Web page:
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Michael G. Cunningham: Nyadina [1] – She, opus 250 [2] – Chrysalys at Mardi Gras, opus 259 [3] – The Gastein Masterwork, opus 256 [4]

Prague Radio Orchestra, Robert Ian Winstin (conductor) [1], Moravian Philharmonic Orchestra, Petr Vronský (conductor) [2, 4], St. Petersburg State Symphony Orchestra, Vladimir Lande (conductor) [3]
Recorded in Prague (October 2008) [1], Olomouc (March 2011 [2], September 2010 & September 2011 [4]) and in St. Petersburg (February 2012) [3] – 70'
Navona Records NV5893

This CD, titled “Gallery”, contains four works by US composer Michael G. Cunningham and shows him to have a deft facility for an eclectic array of styles.

Cunningham (born in 1937) teaches music at the University of Wisconsin, Eau Claire, and is the author of several books on music. His own compositions number more than 250 and include a large number of songs.

Three of the pieces on the CD are ballets. I cannot find out if they have any performance history or were commissioned by anyone intending to choreograph them. Information on the CD case simply gives details of the recording sessions. However this is an enhanced CD: the disc can be inserted into a computer and one can peruse the full scores and read a few frustratingly brief notes basically recounting the plot of each ballet.

Nyadina is a singular oddity in being the only case I have ever come across of a composer writing a core to accompany a ballet that already exists. The ballet in question (by George Balanchine, no less) is known as The Water Nymph Ballet and appears in the 1938 film The Goldwyn Follies (which can be found, recently restored, on DVD). George Gershwin had been hired to compose for the film, but he died while it was being made. The film contains a few of his songs, but the music for this ballet is a rather routine slice of “movie music” (Vernon Duke and/or Alfred Newman seem to have devised it). Cunningham’s music is much more interesting than what is in the film but I can’t imagine anyone wanting to restage the ballet as it was designed for performance in a film studio where the ballerina (Tamara Geva) rises, dripping wet, from a pool of water. She quickly and mysteriously dries off and cavorts about a neo-classical set with a corps clad in glittery tutus. She then returns to her pond. It’s all very Hollywood and quite, quite mad.

Cunningham’s piece, 10 minutes in length, is a genial, lively conjuring up of the dance band music of the era. It sounds like it would be eminently choreographable (if that’s a word) by someone wanting to stage a tribute to Fred Astaire and Ginger Rogers. It was recorded in October, 2008, in Prague, performed by the Prague Radio Orchestra under Robert Ian Winstin.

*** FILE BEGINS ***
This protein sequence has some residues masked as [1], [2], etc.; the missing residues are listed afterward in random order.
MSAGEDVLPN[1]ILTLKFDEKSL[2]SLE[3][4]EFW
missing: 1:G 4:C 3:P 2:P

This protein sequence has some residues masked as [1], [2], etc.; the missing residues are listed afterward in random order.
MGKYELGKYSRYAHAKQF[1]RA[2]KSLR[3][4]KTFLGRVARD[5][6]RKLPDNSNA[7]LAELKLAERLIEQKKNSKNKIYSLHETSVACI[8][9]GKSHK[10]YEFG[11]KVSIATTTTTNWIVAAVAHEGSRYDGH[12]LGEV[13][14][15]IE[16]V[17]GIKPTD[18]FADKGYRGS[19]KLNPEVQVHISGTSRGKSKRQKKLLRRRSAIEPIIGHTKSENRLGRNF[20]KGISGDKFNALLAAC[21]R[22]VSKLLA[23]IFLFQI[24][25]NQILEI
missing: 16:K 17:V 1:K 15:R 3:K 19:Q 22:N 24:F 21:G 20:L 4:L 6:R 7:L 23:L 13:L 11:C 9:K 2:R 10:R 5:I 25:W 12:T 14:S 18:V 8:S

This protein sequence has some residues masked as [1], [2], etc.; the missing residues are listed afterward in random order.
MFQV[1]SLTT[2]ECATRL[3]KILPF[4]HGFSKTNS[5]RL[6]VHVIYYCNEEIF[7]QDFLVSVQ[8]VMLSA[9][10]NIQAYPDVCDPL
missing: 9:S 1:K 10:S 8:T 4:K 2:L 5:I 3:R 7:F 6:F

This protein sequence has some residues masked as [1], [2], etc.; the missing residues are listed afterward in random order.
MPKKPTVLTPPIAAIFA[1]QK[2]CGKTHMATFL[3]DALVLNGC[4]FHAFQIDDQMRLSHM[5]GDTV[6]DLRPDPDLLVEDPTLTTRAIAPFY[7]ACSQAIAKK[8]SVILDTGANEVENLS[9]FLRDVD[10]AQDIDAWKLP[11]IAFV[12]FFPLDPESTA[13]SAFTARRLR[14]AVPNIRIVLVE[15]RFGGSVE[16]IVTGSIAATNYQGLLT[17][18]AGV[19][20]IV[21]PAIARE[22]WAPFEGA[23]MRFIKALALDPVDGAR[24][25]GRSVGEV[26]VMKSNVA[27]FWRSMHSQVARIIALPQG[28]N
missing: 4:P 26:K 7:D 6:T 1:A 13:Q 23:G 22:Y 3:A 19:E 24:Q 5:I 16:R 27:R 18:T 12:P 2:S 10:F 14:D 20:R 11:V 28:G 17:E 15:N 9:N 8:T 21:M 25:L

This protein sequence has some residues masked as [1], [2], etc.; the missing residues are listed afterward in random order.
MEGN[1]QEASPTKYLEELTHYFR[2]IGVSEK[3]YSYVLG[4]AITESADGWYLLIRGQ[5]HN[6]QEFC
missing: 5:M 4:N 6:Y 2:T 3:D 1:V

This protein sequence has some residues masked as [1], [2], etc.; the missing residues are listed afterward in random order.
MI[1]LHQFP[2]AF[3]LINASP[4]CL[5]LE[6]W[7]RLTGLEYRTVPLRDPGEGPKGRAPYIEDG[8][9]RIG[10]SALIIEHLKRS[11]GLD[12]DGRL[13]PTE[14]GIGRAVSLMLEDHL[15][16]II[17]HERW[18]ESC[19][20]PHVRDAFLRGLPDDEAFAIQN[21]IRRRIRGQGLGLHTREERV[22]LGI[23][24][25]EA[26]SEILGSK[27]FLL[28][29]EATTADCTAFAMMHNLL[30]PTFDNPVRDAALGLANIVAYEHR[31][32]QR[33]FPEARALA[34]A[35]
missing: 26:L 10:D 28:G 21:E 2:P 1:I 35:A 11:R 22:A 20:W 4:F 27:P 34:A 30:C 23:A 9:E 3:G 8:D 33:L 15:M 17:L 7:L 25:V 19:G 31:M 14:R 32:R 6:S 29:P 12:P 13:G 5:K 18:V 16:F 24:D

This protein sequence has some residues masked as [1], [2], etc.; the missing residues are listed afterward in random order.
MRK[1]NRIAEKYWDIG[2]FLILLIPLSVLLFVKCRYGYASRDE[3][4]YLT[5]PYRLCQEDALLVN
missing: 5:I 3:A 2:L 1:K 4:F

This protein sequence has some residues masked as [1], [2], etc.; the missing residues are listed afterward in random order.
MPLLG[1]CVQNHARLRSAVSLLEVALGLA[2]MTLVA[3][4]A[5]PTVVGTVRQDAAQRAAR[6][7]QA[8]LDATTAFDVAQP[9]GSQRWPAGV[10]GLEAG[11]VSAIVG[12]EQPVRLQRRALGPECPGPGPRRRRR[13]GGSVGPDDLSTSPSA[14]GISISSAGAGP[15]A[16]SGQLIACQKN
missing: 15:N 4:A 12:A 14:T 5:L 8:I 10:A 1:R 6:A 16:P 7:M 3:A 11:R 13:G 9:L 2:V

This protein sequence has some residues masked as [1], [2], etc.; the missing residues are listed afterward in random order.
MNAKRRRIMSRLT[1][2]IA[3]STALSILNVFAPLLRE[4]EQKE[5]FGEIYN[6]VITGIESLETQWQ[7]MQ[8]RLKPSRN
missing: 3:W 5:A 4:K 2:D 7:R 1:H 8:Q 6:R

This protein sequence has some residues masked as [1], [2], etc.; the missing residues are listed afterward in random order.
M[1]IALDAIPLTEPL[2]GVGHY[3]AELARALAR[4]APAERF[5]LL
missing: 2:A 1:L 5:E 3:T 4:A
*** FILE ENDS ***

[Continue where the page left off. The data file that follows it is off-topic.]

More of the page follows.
The second ballet score is She, for a scenario based on Rider Haggard’s 1886 novel telling of an alluring woman ruling a remote kingdom who turns out to be 500 years old. (Lost Horizon and The Makropulos Case have similar plot elements.) The score, in three sections lasting about 13 minutes, has an echo of Prokofiev. As with Nyadina, it has the potential for inspiring a choreographer, whether using the She scenario or not.

The third ballet is Chrysalis at Mardi Gras with a scenario derived from a story that combines elements of the Cinderella tale plus that of the ugly duckling becoming a swan. Just under 12 minutes long, it is distinctly different from the previous two scores; wind instruments are prominent and it evokes a hectic mardi gras.

While the three ballet pieces are agreeably interesting, the fourth work, The Gastein Masterwork, is an absolute delight. Much of the credit is due to its source, Franz Schubert’s Sonata in D, D 850. In the tangled mass of papers Schubert left is reference to a symphony he worked on while staying at the Austrian resort of Bad Gastein. Cunningham surmises that the working notes for the symphony ended up as the piano sonata. Its sonata form (not restricted to the type of composition that has come down to us as the solo sonata) is also eminently applicable to symphonic orchestration. Cunningham’s orchestration is full of sparkle and fun, just like the best of Schubert. Just as Arnold Schoenberg gave us a “new” Brahms symphony when he orchestrated the Piano Quartet No. 1, Michael G. Cunningham has given us a “new” Schubert symphony. And just as the Brahms/Schoenberg work has a place in the orchestral repertory, this deserves to be widely performed as well.

As noted above, the works on this disk were recorded over a four-year period at five different sessions in three cities in Eastern Europe where, I assume, low costs don’t rule out a decent professional level of performing and recording skill - which is exactly what has been achieved. This CD acts as a calling card for these engaging works and it would be great if it led to live performances.

Michael Johnson




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